Hoping to wring more money from humans-vs-mutants battles to the death, The Hills Have Eyes 2 offers another round of dull gory fright scenes that neither push the horror envelope nor exhibit any noticeable ingenuity. Borrowing liberally from fear classics like Aliens and The Thing, this Fox Atomic release rarely rises above a general sense of unpleasantness.
A sequel to the remake of the 1970s Wes Craven original, Hills 2 opened March 23 in the US with an estimated total of $10m. Last March's Hills garnered $15.8m in its first weekend, finishing with $41.8m, a success considering the film's smallish budget. Starting slower out of the gates, Hills 2 may have a hard time matching that overall tally, although it's clear from the no-name cast that production costs haven't risen significantly.
When the film expands to foreign territories from until the end of May, the Hills brand name will be the biggest draw, although last year's film brought in only about $28m overseas. After its quick theatrical run, the inevitable unrated DVD version, boasting more gore, is certain to be a must-have for horror-movie completists.
An undisciplined squadron of National Guard soldiers heads out to the New Mexico desert to deliver supplies to a military base. But after realizing that the base is unexpectedly deserted, the unit faces sneak attacks from horrible mutants - unwitting victims of the government's atomic testing - who hide out in the surrounding hills.
Staying firmly within contemporary horror conventions, The Hills Have Eyes 2, directed by Martin Weisz, has a slick, competent veneer but no soul or personality. Written by Wes Craven with his son Jonathan, the movie displays little of the old master's sly wit or genuinely disturbing fright moments that embed themselves unsettlingly in the subconscious.
Instead, the story follows a tired trajectory: a group of heroes arrive in an isolated area and must do battle with an indigenous killing force, picking the protagonists off one by one until the bravest and smartest of the bunch square off with the evil presence in the grand finale.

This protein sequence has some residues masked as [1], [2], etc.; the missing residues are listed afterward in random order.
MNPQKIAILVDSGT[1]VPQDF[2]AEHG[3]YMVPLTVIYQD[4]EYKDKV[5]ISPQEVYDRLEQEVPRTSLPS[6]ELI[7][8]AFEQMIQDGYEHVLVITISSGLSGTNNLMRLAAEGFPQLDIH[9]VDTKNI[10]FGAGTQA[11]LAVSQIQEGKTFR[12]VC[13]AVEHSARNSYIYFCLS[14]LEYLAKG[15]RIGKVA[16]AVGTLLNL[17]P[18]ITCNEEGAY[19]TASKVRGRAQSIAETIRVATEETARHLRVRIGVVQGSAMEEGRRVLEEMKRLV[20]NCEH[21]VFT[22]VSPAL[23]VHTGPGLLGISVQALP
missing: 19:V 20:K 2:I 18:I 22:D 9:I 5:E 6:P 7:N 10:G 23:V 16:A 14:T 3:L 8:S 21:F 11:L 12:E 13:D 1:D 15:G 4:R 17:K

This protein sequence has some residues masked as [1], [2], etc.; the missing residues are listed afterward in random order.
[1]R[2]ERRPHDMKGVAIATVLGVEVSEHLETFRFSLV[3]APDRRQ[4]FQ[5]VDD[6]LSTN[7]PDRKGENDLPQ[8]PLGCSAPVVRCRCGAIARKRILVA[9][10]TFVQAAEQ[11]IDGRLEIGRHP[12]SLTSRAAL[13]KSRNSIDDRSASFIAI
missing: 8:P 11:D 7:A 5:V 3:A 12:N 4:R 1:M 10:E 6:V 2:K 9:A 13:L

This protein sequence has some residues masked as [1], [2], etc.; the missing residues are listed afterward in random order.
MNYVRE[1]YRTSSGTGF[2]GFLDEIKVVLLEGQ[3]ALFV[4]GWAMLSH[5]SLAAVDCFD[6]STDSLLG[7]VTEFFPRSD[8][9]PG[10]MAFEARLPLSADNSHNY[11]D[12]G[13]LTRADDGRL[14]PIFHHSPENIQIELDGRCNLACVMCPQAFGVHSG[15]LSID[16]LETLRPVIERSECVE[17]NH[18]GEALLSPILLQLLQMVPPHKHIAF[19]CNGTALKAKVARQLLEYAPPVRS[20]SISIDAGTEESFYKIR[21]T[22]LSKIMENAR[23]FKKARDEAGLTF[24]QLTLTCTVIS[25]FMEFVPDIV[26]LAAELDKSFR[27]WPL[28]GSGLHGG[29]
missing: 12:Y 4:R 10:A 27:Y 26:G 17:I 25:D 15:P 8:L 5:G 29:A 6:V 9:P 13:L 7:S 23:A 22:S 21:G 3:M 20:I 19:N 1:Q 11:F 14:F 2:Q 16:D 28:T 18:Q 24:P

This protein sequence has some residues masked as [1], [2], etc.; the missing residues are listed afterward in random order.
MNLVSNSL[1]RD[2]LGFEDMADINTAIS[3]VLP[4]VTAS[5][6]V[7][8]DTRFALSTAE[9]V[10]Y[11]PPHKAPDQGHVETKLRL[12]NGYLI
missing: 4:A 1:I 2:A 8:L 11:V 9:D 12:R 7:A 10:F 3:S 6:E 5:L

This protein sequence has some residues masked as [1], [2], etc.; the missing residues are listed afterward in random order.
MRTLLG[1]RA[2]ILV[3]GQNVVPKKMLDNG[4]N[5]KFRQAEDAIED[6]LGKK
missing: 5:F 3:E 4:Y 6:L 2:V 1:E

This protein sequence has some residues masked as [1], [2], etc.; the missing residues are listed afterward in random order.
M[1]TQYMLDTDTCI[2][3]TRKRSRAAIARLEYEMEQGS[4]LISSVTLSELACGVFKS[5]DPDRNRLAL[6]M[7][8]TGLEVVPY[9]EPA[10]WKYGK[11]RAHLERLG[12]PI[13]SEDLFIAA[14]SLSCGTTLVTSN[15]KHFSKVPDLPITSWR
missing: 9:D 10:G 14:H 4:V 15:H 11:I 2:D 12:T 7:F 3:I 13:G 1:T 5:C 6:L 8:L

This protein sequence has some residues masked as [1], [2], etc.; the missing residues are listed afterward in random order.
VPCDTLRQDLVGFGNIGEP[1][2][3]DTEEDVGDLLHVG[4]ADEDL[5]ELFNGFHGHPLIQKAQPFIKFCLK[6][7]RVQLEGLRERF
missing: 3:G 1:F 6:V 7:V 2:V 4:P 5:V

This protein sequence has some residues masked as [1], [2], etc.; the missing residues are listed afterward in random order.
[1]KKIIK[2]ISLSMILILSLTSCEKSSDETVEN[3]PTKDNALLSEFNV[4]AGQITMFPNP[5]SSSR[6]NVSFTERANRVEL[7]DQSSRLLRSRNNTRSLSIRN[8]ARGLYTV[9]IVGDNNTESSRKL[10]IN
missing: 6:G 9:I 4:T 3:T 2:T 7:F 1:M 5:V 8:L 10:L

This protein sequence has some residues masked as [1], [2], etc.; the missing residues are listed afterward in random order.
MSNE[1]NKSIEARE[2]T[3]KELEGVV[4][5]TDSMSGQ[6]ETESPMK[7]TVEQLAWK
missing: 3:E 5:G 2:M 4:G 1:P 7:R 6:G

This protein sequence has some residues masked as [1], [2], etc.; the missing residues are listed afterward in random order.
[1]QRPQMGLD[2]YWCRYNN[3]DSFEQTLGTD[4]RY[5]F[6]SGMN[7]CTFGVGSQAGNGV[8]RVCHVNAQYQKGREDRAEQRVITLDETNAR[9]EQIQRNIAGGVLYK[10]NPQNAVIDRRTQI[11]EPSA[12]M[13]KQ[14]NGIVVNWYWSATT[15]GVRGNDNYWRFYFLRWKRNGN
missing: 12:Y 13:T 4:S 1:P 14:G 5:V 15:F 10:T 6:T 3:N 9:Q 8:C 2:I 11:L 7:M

Such a scenario evokes the plotlines of the Alien franchise, but the Hills 2 film-makers badly miscalculate by populating their movie with protagonists so obnoxious and stupid that it's inordinately difficult to root for them.
In this action-horror set-up, the valiant leader is usually surrounded by a handful of panicky, foolish individuals who will further endanger the mission, but in Hills 2 just about everyone acts spinelessly, resulting in a film where the final survivors happen to be just a little less insufferable than the slaughtered.
On that note, it's significant (and more than a little ironic) that Wes Craven and the producers include a statement in the closing credits announcing their appreciation for the sacrifice and dedication exhibited by real-life National Guard troops - some of whom, incidentally, are currently stationed in harm's way in Iraq.
This disclaimer at the movie's end feels disingenuous considering that the film-makers probably decided to make their bungling heroes National Guardsmen so that it would seem more believable than if they were 'real' soldiers.
Since Hills 2 treats its human protagonists with mocking contempt, Weisz doesn't bother to worry about performances. By living longer than their doomed colleagues, Jessica Stroup and Michael McMillian are somewhat sympathetic, faithfully clinging to their B-movie roles of, respectively, the hard-as-nails cutie and the noble, nerdy pacifist. However, most of the rest of the actors leave no impression, playing irritatingly dumbed-down horror types who can't die soon enough.
In terms of terrifying moments, Hills 2 annoyingly teases the audience with lots of minor jolts involving the usual gimmicks: people blithely sticking their heads in dark crevices, women relaxing without looking behind them, and gung-ho macho men assuming that if they've killed one mutant that no other mutants could possibly be lurking in the shadows to strike next. These standard peek-a-boo scares grow tiresome quickly.
Even worse, when the soldiers go inside the mutants' mountain lair halfway through the film to save one of their own, Weisz doesn't effectively accelerate the action or scares. The mild scenes of gore and dismemberment during the final battle seem obligatory - the closest Weisz can get to being truly disturbing is staging a thoroughly unpleasant rape scene that feels gratuitous and also unnecessary to the plot.
Neither ludicrous enough to be considered camp nor sufficiently over-the-top in its violence to offend or traumatize, The Hills Have Eyes 2 feels like product created to ensnare audience members as luckless and foolish as the film's dim-witted heroes.
Peter Locke Productions
20th Century Fox International
based on characters created by Wes Craven
Lee Thompson Young